Sports department for the student run radio station 90.3 WRST at UW-Oshkosh
Yes, the culmination of all different sports coming together for the viewing pleasure of the United States is a beautiful thing. But did you notice what was missing from that list above? The biggest event in the NFL off season is coming up as well, in exactly one week as a matter of fact. And after the 2013 NFL Draft is over, the long, tedious, tiresome, and downright dull part of the off season begins for the NFL and it’s fans, the time between the draft and the first preseason game, the Hall of Fame game.
For the casual NFL fan, this presents no problem whatsoever. So what if there’s no action after the draft? There are more than enough sports going on right now to keep the mind occupied from work, school, or whatever else it is people like to escape from while immersing themselves into the wide world of professional sports.
For the hardcore NFL fan, however, this presents the biggest problem that one has to face year in and year out, “What am I going to do with myself for four whole months while the only coverage the NFL is getting in the mainstream media, is the occasional video from ESPN with Tim Tebow doing shirtless laps at Jets camp while the rest of the team actually practices?”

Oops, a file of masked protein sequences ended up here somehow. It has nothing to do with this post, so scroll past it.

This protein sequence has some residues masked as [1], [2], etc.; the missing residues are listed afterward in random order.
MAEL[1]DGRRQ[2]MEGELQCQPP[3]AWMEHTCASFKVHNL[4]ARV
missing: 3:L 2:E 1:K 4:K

Normally fans take advantage of this time to get things ready for summer. Putting the patio furniture outside, staining the back deck, breaking out the grill, etc… This year, however, it would appear that mother nature is content on making us suffer even more, with no NFL coverage and weather outside that would make you think it’s still the middle of March.
If you follow this blog regularly, then you saw my post last week about Roger Goodell and his proposal to change the NFL off season calendar, pushing all the events back so that they are spaced out evenly throughout the off season, and we no longer have to deal with four months of non-NFL coverage. But alas, that has not happened yet, and so we are stuck with no football on television for four months pared with the lie of a Spring that Punxsutawney Phil promised us would come immediately following his non-shadow seeing return from hibernation on February 2nd.
So to those of you hardcore NFL fans who don’t know what to do with themselves when the draft is over, enjoy this next week. It will be your last of hardcore and continuous NFL coverage, so take full advantage of mock drafts and “expert” predictions alike.
As for you casual NFL fans, enjoy one of the best sporting weeks of the year. Be sure to catch the draft, but keep it in picture and picture with one of the other various sporting events going on during the NFL draft. I’ll see you on April 25th, for the best draft in all of professional sports.
WIDE WORLD OF SPORTS
Professional sports can be one of the most dividing things in the entire world. As a Chicago Bears fan in the heart of Packer country, I can tell you I experience this day in and day out. Blackhawks and Red Wings, Yankees and Red Sox, Bears and Packers, even Buckeyes and Wolverines, everyone has an enemy when it comes to the wide world of sports.